Honorably Discharged Veterans and their families are entitled to various benefits from the Department of Veteran Affairs. In short, a veteran is eligible if they were discharged in any way other than dishonorable. More info on eligibility can be found here. VA Burial Benefits Eligibility.
Military Honors Ceremony
Typically performed at the internment site of the deceased, Military Honors are the last Thank You and Farewell from the United State Military. There are three notable actions performed in this ceremony, a Thank You and Farewell speech, the Folding of an American Flag with Presentation to the family, and the playing of Taps.
Each military branch has a special unit whose sole purpose is to deliver these honors, and requests can be made for any time.
In addition, many local American Legion and Veteran's of Foreign Wars chapters will also have a group of honorably discharged veterans that will perform military honors in lieu of, or in addition to, the official ceremonies detailed above. Some even will go above and beyond, performing a gifting ceremony and a 3 round, 7 gun salute, also known as a 21-gun salute.
Every Veteran is entitled to a special American flag used for the purpose of performing the Military Honors Ceremony. This flag is draped over the casket or placed folded near the urn before military honors take place. Once folded in the honors ceremony, this flag is presented to the family as a token of appreciation from the United States of America, of their loved ones dedication and sacrifice to the nation.
If so wanted, each veteran is entitled to a spot in one of America's National Veteran Cemeteries. The VA supplies a vault and grave marker for the grave at no cost to the family. Generally, you cannot plan ahead with the cemetery, and services cannot be conducted on Weekends or National Holidays. Family members can also be buried in these cemeteries under certain conditions.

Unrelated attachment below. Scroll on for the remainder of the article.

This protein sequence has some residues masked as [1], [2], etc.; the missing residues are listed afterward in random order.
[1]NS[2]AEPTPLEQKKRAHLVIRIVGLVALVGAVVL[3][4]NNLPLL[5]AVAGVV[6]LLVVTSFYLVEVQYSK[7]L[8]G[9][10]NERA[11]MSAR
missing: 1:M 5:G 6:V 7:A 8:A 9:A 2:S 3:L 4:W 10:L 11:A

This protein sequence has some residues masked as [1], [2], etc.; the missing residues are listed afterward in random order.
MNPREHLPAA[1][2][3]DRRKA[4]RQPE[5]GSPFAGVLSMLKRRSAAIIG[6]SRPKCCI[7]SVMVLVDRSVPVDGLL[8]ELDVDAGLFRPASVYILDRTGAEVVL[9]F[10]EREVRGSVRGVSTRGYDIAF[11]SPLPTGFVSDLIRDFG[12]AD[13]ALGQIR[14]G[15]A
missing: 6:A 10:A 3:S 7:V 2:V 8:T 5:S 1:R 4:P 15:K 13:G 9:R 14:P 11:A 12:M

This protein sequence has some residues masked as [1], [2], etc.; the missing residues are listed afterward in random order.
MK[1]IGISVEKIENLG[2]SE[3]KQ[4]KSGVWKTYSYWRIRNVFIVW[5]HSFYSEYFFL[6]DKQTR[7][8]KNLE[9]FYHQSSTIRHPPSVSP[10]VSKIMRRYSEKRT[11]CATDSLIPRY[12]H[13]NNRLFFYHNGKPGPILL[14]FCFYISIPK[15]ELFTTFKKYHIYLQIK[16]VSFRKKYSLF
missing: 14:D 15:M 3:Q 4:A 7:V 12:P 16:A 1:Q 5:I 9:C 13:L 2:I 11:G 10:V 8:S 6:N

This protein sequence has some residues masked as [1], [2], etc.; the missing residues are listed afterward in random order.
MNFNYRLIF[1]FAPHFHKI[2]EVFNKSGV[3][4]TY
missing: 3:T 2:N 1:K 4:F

Burial in Arlington National Cemetery is included in this, but the approval process is more involved, with funeral homes and families outside of the Washington D.C area having to employ to help of a local funeral home. This usually means additional costs to the family outside of what the VA already offers.
A headstone or bronze plaque can be obtained for free from the VA. Each plaque will have the name, dates, branch, rank, and conflict of the veteran, with a symbol and custom saying placed below the symbol.
There are 4 types of headstones, a marble upright (such as those you imagine when you think military cemetery), a marble flat, a bronze flat marker, and a bronze niche plaque.
Traditionally, bronze flats are chosen for there versatility. They can be mounted to an existing stone, placed on a concrete slab to make it a flat marker, or mounted to any number of materials that you may have.
Medallions can also be obtained relating to the veterans branch or conflict of which they served.
To express the nations appreciation and gratitude to those that served before and during the Vietnam War, President Kennedy started the Presidential Memorial Certificate program in 1962. These are Gold Embossed Paper Certificates presented to the family of a veteran signed by the current president in office. More than one can be obtained.
Some families can be reimbursed for a small portion of funeral expenses by the Department of Veteran Affairs. These are constantly changing, but typically it is only for the burial costs. Please reach out to us for further clarification on this topic.
The family of any veteran is eligible to receive lost or never gotten service medals and decorations earned. Obtaining these is not a typical burial benefit offered by the VA through a funeral organization, but we are more than happy to help you through the process.